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Germany Says 'No': The Iraq War and the Future of German Foreign and Security Policy

February 22, 2008 // 2:30pm4:00pm
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On Friday, February 22nd the West European Studies Program held a discussion with Dr. Dieter Dettke, Visiting Fellow at the American Institute for Contemporary German Studies and Adjunct Professor at Georgetown University's Security Studies Program, on "Germany Says 'No' The Iraq War and the Future of German Foreign and Security Policy."

Dr. Dettke began the discussion by noting that the book is written from the perspective of defensive realism. The focus of his research has been examining why the U.S.-German relationship had soured so much during the run up to the Iraq War and what does the future hold for relations between the two nations? Dettke's emphasis is on the Schroeder years as Chancellor and the "68 generation" of German leaders who Dettke describes as "much more self-confident and independent, modern, and urban oriented." This generation's focus has not been the collective memory of the Second World War but that of the Vietnam era and the upheaval of the 1960's.

This new independence and self-confidence has been demonstrated in the direction that the Schroeder government has taken German foreign policy and in his government's relationship with the Bush administration. Dettke notes key differences in what had been the traditional German foreign policy of the Cold War years. This re-orientation included calling for German participation in Kosovo and leading the SDP and Green party coalition towards a much more proactive stance within NATO and in the peacekeeping process. Additionally, Schroeder wanted to move Germany away from the more multilateral orientation that had been a central pillar of its security and defense policy since the 1950's, and after September 11th, 2001 this was demonstrated with the decision to allow German participation in the War on Terror and subsequent war in Afghanistan.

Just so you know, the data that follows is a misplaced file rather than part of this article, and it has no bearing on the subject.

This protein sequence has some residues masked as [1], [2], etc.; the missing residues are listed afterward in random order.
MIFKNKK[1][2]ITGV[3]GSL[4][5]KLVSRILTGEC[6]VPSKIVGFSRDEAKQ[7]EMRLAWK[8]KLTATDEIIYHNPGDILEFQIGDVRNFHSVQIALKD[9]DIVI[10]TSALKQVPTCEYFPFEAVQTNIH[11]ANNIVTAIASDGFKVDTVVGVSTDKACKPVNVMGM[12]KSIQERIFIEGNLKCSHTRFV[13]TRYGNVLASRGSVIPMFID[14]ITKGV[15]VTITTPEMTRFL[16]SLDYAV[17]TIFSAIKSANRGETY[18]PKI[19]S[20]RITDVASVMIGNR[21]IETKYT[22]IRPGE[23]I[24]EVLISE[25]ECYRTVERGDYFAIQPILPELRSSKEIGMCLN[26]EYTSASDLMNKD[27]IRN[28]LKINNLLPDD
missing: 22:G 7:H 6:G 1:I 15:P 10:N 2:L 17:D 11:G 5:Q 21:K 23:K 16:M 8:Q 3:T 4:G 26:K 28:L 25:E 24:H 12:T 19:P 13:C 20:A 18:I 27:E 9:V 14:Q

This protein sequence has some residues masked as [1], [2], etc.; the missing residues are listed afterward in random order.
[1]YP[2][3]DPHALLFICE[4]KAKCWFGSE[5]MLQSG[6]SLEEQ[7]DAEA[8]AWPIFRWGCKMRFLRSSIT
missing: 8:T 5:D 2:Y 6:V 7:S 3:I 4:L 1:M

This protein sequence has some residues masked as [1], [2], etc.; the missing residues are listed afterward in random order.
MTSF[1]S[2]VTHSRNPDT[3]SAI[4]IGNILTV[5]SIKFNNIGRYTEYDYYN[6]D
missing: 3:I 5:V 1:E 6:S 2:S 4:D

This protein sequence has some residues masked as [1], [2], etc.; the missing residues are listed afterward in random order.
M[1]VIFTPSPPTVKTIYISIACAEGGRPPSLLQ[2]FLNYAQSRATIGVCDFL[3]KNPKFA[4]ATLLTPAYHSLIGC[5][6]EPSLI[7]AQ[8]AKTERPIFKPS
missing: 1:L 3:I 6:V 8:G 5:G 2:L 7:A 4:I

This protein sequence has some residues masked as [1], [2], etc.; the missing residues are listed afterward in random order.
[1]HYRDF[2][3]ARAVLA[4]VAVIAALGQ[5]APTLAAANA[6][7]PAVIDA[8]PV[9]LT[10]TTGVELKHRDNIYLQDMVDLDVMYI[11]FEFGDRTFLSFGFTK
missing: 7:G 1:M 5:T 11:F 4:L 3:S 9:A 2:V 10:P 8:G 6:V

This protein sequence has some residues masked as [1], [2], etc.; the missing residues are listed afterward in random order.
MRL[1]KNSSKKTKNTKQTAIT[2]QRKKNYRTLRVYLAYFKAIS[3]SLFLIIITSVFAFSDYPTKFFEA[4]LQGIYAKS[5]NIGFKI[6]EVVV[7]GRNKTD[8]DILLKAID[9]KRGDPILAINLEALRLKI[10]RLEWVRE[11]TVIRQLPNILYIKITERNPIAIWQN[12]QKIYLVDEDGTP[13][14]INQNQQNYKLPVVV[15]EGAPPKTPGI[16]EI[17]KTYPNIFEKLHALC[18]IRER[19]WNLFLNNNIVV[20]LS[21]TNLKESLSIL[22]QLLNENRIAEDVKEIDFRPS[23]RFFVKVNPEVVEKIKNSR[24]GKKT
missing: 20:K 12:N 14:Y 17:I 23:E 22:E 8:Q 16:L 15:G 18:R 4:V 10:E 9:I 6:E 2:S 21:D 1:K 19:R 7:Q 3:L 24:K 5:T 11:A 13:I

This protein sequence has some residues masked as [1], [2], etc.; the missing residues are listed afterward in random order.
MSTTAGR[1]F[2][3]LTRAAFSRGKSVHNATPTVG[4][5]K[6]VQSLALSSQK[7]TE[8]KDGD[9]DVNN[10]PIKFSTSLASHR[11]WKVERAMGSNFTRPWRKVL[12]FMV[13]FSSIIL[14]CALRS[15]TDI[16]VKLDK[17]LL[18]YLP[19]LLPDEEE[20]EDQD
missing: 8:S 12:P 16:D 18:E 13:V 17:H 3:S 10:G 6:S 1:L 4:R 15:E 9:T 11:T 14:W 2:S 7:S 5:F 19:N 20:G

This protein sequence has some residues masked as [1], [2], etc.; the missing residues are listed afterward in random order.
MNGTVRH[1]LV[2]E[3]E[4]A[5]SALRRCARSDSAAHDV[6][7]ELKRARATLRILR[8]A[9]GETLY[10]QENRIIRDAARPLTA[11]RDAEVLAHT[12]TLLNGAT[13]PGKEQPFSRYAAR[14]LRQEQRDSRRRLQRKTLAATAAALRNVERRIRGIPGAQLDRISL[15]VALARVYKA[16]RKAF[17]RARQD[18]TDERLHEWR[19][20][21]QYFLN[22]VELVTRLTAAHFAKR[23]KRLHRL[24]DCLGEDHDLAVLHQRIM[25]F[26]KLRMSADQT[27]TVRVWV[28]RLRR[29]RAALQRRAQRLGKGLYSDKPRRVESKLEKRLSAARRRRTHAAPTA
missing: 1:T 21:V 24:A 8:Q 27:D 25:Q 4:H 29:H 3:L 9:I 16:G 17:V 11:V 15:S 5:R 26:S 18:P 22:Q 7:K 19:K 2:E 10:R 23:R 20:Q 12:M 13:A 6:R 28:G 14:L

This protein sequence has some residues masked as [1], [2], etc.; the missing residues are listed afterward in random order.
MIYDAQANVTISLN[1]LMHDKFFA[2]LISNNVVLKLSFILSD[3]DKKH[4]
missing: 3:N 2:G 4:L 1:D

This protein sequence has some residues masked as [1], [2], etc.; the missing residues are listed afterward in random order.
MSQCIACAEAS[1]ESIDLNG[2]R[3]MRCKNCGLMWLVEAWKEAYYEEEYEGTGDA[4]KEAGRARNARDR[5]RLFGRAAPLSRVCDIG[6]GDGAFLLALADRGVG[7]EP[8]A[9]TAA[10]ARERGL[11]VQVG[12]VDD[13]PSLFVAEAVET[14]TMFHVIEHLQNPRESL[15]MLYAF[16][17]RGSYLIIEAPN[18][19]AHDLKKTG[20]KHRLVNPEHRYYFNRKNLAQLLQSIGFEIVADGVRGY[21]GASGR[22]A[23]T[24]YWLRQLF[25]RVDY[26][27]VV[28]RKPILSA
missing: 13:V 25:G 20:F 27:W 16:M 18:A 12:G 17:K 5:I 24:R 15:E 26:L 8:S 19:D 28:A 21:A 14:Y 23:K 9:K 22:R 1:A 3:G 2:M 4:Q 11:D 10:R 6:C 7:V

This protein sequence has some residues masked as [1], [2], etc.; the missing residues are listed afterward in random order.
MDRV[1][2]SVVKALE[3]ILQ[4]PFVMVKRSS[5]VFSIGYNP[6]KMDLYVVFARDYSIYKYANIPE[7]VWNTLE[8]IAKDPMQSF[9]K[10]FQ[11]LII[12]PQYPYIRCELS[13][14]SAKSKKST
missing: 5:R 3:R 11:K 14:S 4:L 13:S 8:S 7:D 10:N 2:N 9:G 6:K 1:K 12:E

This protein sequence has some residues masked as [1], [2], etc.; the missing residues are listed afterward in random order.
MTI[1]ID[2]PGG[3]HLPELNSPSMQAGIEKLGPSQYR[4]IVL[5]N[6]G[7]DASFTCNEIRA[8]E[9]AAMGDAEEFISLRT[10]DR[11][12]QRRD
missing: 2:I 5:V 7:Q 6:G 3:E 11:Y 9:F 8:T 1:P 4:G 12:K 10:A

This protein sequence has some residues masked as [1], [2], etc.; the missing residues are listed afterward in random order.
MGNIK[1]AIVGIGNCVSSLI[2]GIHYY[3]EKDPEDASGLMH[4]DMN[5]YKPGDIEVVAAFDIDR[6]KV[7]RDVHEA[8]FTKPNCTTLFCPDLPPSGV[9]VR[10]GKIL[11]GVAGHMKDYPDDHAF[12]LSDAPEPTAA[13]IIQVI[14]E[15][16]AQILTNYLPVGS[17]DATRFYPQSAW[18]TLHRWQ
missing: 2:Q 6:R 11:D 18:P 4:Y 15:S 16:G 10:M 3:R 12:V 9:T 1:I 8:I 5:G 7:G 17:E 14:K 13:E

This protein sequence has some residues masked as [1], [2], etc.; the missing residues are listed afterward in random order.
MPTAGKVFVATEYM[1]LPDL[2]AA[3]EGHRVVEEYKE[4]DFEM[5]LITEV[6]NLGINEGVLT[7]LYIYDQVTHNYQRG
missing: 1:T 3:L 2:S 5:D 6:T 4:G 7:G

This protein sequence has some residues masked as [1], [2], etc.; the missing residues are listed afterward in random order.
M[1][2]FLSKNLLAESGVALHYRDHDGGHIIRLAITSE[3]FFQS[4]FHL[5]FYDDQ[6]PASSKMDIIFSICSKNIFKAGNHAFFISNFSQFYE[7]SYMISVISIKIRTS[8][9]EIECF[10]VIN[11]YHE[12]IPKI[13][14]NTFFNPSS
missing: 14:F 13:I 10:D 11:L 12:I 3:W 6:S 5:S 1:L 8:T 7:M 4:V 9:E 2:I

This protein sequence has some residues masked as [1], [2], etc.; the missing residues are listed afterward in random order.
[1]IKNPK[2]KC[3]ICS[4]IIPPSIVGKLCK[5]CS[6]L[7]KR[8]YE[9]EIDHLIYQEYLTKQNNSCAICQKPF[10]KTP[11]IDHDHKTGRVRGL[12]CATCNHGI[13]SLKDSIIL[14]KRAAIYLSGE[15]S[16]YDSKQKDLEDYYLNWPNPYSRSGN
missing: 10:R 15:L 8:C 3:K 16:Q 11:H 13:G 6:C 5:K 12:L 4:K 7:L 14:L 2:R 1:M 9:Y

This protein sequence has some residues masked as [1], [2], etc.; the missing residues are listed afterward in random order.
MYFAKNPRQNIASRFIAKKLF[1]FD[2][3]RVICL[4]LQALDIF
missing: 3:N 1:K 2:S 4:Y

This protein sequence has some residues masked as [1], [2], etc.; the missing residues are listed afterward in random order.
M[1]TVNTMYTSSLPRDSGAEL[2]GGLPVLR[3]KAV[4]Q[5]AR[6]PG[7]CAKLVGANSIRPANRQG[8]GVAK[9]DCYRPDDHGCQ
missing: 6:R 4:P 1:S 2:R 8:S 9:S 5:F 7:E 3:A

Dr. Dettke argues that while Schroeder wanted a more independent, proactive foreign policy, Germany remained hamstrung by its militaristic past and a segment of the population, both in and out of the government, which had demonized the use of force in any situation. He points out that, despite Germany being allowed to maintain a force of 370,000 troops, current levels are around 249,000 members of which 35,000 are considered combat ready troops. Additionally, Dettke argues that the civilian power paradigm is not sustainable and gives the situation in the Balkans as an example with Germany not being able to adequately deal with regional conflicts such as Kosovo effectively without U.S. intervention. Finally, Dettke notes that this paradigm has led to a non-reliable position in Afghanistan, an example being Canadian forces calling for German assistance with little help given due to the Bundestag mandate on the use of force. He warns that this may have grave implications for the future of the NATO alliance as an effective security and defense organization.

Dettke then went on to describe how the German "No" position on the Iraq War of 2003 developed from a strategic attitude of the SDP-Green coalition which had been decided as early as July 30th, 2002. The author argues that the Schroeder government made two key mistakes in this period which set the stage for bad relations with Washington. This included the preemptive "no" and early opposition to the U.S. campaign and an underestimation by the Schroeder government of the strength of American power. This would lead to the subsequent decision to develop a counter position along with the Chinese and Russians to check the Bush administration's position.